Japan is bestowing national decorations on Sen. Lamar Alexander and a Vanderbilt University professor. The consulate general’s office announced Tuesday that Emperor Akihito is conferring the Order of the Rising Sun, Gold and Silver Star to Alexander for furthering U.S. economic relations with Japan. While Alexander was Tennessee governor and economic competition between the two countries was tense in the early 1980s, he led numerous trade missions to Japan.
Republican freshmen who came to Congress last year promising to transform Washington’s free-spending culture are no different from most other lawmakers in at least one respect: They mailed out millions of taxpayer-funded fliers and brochures during their first year in office. Tennessee’s first-term lawmakers were no exception. Republican Rep. Scott DesJarlais of Jasper spent more on mass mailings than all but two other House members last year.
Hundreds of millions of dollars meant to provide a little relief to the nation’s struggling homeowners is being diverted to plug state budget gaps. In a budget proposed this week, California joined more than a dozen states that want to help close gaping shortfalls using money paid by the nation’s biggest banks and earmarked for foreclosure prevention, investigations of financial fraud and blunting the ill effects of the housing crisis.
TVA’s nuclear operations chief told officials with the Nuclear Regulatory Agency on Tuesday that Browns Ferry is not ready yet for a third and final special NRC inspection to clear its “red” safety rating. “TVA is beginning to see results [with improvement efforts], but we’re not there yet,” said Preston Swafford, TVA executive vice president and chief nuclear officer. “We will not invite an inspection team in until have confidence we are ready. … I can’t even give you a ballpark estimate now when that will be.”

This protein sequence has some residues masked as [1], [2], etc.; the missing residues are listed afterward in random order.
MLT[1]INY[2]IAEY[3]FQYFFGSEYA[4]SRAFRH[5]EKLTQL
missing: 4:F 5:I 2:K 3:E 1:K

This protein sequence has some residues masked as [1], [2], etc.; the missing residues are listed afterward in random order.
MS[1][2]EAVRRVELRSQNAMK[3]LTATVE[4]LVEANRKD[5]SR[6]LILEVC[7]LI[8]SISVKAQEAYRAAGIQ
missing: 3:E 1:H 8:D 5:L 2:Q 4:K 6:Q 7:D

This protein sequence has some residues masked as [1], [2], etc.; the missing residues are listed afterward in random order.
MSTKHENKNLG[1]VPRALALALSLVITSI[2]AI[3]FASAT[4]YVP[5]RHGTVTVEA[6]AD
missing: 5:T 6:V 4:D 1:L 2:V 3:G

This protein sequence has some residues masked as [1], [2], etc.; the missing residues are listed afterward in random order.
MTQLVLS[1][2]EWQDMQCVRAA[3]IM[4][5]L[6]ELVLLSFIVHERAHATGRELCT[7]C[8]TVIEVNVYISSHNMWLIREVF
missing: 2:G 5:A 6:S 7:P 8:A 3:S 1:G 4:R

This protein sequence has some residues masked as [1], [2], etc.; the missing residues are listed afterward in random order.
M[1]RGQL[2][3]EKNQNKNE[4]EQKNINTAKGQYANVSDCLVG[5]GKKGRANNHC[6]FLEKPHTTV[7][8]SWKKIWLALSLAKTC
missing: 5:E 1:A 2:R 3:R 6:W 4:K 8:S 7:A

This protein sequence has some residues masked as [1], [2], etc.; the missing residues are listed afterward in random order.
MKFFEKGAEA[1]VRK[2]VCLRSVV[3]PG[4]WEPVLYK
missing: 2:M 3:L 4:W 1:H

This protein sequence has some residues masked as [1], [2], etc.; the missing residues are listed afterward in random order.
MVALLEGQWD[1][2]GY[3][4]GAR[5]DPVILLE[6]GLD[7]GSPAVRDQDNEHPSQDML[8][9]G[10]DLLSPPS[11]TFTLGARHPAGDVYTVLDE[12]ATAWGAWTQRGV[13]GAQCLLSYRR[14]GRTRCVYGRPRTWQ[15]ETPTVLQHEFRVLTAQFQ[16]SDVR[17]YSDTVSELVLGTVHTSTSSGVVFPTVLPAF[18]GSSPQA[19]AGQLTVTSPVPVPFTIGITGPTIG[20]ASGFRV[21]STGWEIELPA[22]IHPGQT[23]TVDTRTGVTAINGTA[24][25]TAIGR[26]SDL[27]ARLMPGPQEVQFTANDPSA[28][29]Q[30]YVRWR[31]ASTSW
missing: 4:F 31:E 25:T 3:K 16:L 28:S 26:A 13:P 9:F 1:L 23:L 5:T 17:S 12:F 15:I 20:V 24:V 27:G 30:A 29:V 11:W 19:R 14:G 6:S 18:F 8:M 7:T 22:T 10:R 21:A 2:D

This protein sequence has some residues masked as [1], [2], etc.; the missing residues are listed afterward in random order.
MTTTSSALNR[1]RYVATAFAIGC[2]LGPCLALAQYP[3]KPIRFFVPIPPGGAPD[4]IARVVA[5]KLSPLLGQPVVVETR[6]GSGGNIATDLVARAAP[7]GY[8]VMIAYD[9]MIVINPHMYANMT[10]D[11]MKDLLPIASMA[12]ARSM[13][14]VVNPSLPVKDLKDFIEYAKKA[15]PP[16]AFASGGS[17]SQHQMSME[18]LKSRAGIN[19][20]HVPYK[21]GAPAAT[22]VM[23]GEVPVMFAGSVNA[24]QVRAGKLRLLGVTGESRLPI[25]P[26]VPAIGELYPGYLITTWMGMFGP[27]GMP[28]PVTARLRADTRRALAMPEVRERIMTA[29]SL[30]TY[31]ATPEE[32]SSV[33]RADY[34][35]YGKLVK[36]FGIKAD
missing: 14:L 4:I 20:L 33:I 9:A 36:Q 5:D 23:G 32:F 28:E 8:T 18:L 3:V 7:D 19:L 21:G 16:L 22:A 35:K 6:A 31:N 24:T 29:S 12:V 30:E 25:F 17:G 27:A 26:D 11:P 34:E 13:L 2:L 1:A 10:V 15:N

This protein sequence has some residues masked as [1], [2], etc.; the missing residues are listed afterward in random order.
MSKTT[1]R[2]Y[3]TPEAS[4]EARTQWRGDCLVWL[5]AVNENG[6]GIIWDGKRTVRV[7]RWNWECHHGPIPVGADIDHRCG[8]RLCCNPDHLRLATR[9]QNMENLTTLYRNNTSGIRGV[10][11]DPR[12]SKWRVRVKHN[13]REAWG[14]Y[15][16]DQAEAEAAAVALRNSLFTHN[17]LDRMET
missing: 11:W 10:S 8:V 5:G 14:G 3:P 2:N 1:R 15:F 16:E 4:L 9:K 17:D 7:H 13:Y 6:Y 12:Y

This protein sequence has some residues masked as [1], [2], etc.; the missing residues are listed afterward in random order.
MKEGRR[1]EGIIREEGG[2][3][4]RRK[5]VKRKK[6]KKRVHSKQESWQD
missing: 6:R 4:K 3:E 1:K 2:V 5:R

The International Bluegrass Music Association’s World of Bluegrass festival and conference is moving from the Nashville Convention Center to Raleigh, N.C., in 2013, according to multiple media reports. An IBMA spokeswoman declined to confirm the report Tuesday but did say there was a press conference scheduled for noon Wednesday in Raleigh. NBC-17 reported Tuesday afternoon that Raleigh Mayor Nancy McFarlane was expected to make the announcement tomorrow.
Jostens announced plans to bring more business into its Clarksville facilities, with local workers expected to absorb memory book production from Topeka, Kan. That transition will likely add jobs to the Clarksville complex, which already employs about 600 people, according to Jostens spokesman Rich Stoebe. Jostens said 372 production jobs in Topeka will be phased out during the shift, which will begin in July. The Topeka plant mainly produces Jostens’ line of memory books, which most notably includes high school yearbooks.
Charter schools became a point of contention Tuesday in Metro Nashville’s school rezoning trial, with attorneys arguing they’re another sign that the district is headed toward resegregating its black and white students. Judge Kevin Sharp, from the bench, asked Director of Schools Jesse Register if anything prevents charter groups from setting up what amounts to free private schools in Nashville. “They are not barred by the rules or law,” Register said.
Demolition is nearly complete on a fast-paced project to open a science, technology, engineering and math school in Hamilton County by August. But now a lack of cash stands to slow construction. While waiting on donations to renovate space, the school system may borrow up to $500,000 from its own capital projects fund to ensure work continues. Donations of goods and services have come in, though Superintendent Rick Smith said the school system still needs to purchase materials and services to move forward.